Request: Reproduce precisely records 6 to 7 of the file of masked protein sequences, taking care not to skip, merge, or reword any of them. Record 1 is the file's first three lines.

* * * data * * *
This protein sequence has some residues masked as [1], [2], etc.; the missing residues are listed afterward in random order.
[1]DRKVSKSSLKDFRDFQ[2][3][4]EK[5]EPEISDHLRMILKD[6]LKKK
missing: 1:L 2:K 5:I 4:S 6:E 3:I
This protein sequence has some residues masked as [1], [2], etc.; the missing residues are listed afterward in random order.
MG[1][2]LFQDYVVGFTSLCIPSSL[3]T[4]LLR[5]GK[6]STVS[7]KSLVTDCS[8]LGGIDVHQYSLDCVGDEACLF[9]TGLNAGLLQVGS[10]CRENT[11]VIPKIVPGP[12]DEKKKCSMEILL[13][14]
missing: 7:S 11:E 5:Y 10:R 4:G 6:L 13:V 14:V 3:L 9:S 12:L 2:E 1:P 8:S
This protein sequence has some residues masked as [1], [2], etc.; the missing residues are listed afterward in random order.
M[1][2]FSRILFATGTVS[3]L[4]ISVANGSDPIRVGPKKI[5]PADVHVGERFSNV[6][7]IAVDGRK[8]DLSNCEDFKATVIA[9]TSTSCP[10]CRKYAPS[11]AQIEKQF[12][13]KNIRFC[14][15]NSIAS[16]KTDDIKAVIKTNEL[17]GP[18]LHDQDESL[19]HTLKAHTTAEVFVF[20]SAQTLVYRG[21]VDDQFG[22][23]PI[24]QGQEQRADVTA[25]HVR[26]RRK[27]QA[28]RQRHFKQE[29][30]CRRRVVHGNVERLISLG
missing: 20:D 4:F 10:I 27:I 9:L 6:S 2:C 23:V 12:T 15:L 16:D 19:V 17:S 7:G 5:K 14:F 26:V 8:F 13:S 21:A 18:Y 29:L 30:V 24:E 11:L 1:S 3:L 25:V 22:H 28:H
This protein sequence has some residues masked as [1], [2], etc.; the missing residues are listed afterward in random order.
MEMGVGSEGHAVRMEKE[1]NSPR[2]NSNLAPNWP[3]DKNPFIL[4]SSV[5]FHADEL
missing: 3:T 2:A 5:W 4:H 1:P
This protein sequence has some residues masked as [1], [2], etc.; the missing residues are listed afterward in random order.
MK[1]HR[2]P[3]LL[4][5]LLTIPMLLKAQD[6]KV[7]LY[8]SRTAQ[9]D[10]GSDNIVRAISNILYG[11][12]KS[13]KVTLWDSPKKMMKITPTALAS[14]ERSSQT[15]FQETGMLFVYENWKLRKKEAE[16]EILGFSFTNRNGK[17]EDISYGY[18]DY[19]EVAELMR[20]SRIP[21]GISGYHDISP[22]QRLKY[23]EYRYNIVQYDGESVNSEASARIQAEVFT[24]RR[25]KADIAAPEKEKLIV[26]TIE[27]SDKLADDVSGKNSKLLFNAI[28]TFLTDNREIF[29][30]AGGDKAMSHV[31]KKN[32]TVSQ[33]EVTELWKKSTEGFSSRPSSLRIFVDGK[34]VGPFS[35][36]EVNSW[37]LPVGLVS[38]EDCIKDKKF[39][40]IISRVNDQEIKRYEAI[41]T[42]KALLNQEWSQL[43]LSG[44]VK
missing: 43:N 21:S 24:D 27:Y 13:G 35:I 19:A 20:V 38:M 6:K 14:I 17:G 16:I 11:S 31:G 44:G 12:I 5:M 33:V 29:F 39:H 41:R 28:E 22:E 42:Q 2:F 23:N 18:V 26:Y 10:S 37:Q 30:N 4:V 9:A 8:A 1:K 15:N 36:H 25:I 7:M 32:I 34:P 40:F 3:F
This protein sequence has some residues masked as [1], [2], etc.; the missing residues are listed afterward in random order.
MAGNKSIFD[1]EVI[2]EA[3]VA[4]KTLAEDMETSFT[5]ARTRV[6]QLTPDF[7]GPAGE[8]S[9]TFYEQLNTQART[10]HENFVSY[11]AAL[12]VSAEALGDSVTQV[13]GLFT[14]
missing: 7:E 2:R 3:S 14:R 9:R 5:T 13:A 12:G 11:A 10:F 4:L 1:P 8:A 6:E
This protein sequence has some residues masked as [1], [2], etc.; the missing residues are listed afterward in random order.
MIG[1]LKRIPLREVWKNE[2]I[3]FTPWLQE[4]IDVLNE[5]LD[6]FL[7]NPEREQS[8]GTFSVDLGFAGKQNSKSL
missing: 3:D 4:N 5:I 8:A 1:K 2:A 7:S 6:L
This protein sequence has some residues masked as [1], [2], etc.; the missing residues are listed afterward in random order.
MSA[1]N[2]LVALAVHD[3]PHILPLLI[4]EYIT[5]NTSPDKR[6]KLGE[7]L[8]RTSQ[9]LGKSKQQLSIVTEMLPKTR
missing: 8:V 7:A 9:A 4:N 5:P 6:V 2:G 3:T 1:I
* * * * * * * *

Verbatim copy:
This protein sequence has some residues masked as [1], [2], etc.; the missing residues are listed afterward in random order.
MAGNKSIFD[1]EVI[2]EA[3]VA[4]KTLAEDMETSFT[5]ARTRV[6]QLTPDF[7]GPAGE[8]S[9]TFYEQLNTQART[10]HENFVSY[11]AAL[12]VSAEALGDSVTQV[13]GLFT[14]
missing: 7:E 2:R 3:S 14:R 9:R 5:T 13:A 12:G 11:A 10:F 4:L 1:P 8:A 6:E
This protein sequence has some residues masked as [1], [2], etc.; the missing residues are listed afterward in random order.
MIG[1]LKRIPLREVWKNE[2]I[3]FTPWLQE[4]IDVLNE[5]LD[6]FL[7]NPEREQS[8]GTFSVDLGFAGKQNSKSL
missing: 3:D 4:N 5:I 8:A 1:K 2:A 7:S 6:L